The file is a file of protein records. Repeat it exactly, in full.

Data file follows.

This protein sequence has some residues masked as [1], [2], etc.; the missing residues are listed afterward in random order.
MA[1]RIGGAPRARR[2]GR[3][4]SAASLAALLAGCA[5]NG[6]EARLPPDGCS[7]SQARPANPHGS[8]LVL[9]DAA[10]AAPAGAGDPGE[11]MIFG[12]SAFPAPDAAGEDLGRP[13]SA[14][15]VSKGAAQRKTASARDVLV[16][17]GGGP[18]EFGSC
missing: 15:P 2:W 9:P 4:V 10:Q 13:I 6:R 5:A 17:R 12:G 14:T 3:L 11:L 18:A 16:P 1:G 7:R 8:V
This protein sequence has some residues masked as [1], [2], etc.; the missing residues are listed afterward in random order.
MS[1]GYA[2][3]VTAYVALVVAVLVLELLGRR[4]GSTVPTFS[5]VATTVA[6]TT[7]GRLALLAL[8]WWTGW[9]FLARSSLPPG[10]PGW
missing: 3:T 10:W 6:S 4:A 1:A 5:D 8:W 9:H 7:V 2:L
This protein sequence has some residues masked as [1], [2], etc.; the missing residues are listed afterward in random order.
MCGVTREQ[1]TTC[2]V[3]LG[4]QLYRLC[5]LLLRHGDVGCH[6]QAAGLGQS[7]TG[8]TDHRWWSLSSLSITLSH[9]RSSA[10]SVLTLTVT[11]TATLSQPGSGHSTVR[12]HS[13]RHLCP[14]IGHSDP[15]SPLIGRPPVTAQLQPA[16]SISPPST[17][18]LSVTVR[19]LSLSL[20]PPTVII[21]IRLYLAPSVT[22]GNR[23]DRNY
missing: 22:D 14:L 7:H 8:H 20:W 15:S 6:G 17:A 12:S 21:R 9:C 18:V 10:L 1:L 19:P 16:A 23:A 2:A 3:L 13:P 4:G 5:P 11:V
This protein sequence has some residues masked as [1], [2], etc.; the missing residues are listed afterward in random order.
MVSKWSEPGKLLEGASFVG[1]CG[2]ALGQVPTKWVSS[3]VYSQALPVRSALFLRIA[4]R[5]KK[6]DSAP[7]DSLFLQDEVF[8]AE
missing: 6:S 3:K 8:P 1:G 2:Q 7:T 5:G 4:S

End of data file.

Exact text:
This protein sequence has some residues masked as [1], [2], etc.; the missing residues are listed afterward in random order.
MA[1]RIGGAPRARR[2]GR[3][4]SAASLAALLAGCA[5]NG[6]EARLPPDGCS[7]SQARPANPHGS[8]LVL[9]DAA[10]AAPAGAGDPGE[11]MIFG[12]SAFPAPDAAGEDLGRP[13]SA[14][15]VSKGAAQRKTASARDVLV[16][17]GGGP[18]EFGSC
missing: 15:P 2:W 9:P 4:V 10:Q 13:I 6:R 5:A 17:R 12:G 14:T 3:L 11:L 18:A 16:P 1:G 7:R 8:V
This protein sequence has some residues masked as [1], [2], etc.; the missing residues are listed afterward in random order.
MS[1]GYA[2][3]VTAYVALVVAVLVLELLGRR[4]GSTVPTFS[5]VATTVA[6]TT[7]GRLALLAL[8]WWTGW[9]FLARSSLPPG[10]PGW
missing: 3:T 10:W 6:S 4:A 1:A 5:D 8:W 9:H 7:V 2:L
This protein sequence has some residues masked as [1], [2], etc.; the missing residues are listed afterward in random order.
MCGVTREQ[1]TTC[2]V[3]LG[4]QLYRLC[5]LLLRHGDVGCH[6]QAAGLGQS[7]TG[8]TDHRWWSLSSLSITLSH[9]RSSA[10]SVLTLTVT[11]TATLSQPGSGHSTVR[12]HS[13]RHLCP[14]IGHSDP[15]SPLIGRPPVTAQLQPA[16]SISPPST[17][18]LSVTVR[19]LSLSL[20]PPTVII[21]IRLYLAPSVT[22]GNR[23]DRNY
missing: 22:D 14:L 7:H 8:H 20:W 15:S 6:G 17:A 12:S 21:R 9:C 18:V 10:L 1:L 19:P 16:A 23:A 2:A 3:L 13:P 4:G 5:P 11:V
This protein sequence has some residues masked as [1], [2], etc.; the missing residues are listed afterward in random order.
MVSKWSEPGKLLEGASFVG[1]CG[2]ALGQVPTKWVSS[3]VYSQALPVRSALFLRIA[4]R[5]KK[6]DSAP[7]DSLFLQDEVF[8]AE
missing: 6:S 3:K 8:P 1:G 2:Q 7:T 5:G 4:S